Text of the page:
Home Property & Finance Selling a Home with a Reverse Mortgage: Things You Should Know

Selling a Home with a Reverse Mortgage: Things You Should Know

by Marc Cormier

Financial planning for senior homeowners in the United States was changed forever in 1988 when President Reagan signed the law that launched the Home Equity Conversion Mortgage (HECM) under HUD’s oversight. Commonly called a reverse mortgage, a HECM loan allows seniors to conveniently access the equity in their homes while continuing to live in them. Prior to this important legislation, many seniors found themselves house-rich and cash-poor. There was no effective way to access the equity they had accrued in their homes short of selling the residence and having to move out. For many, this dilemma created a desperate situation without an easy remedy. The HECM legislation changed that no-win predicament immediately.

A Consistently Growing Program

While there has been a continual stream of changes and refinements in the actual HECM loan process, this financial tool has proven to be quite popular. As of 2016, there are more than a million reverse mortgages outstanding—and more are being taken out each month. Those of us at Tania Ivey Home Selling Team powered by Berkshire Hathaway Pen Fed Realty have encountered some of the special issues involved with selling a home subject to a reverse mortgage. In fact, as pointed out by Marc Cormier, “The listing and sales process for a home with a HECM loan pretty much starts the same way as most residential properties. However, there are some unique features and requirements you have to pay attention to in the process.” With increasing numbers of seniors who originally took advantage of reverse mortgages passing or moving into senior living communities and nursing facilities, you may encounter such sales transactions on a more frequent basis.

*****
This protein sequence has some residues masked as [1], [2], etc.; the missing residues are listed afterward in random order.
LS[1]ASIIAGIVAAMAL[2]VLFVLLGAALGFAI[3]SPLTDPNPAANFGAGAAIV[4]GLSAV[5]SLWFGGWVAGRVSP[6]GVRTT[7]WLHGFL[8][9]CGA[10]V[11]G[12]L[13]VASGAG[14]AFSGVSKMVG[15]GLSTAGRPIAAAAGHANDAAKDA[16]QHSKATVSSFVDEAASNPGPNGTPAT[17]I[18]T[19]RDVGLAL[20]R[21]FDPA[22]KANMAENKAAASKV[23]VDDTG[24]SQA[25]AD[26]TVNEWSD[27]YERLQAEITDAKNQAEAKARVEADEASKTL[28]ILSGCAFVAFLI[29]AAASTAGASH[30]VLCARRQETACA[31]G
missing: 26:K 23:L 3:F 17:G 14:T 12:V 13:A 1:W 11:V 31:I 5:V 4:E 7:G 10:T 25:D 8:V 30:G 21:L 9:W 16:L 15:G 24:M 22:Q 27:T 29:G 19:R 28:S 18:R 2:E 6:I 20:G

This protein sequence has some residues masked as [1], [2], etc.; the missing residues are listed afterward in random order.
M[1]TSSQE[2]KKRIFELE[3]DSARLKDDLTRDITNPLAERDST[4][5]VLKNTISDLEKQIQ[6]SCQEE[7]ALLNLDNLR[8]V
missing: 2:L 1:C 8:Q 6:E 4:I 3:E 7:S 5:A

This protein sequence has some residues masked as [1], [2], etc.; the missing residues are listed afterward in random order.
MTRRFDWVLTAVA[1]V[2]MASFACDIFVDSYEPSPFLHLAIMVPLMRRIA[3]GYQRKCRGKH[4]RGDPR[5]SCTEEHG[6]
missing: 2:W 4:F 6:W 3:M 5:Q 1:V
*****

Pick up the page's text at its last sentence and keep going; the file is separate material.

Understanding the Concept: What is a Reverse Mortgage?

In simplest terms, a reverse mortgage allows seniors that meet certain requirements to secure financing based on the equity of their current residence. An overview of those requirements includes:

  • Having reached the age of 62 or older
  • Owning a residence outright or with sufficient equity to support the loan
  • Living in the residence at the time of seeking the mortgage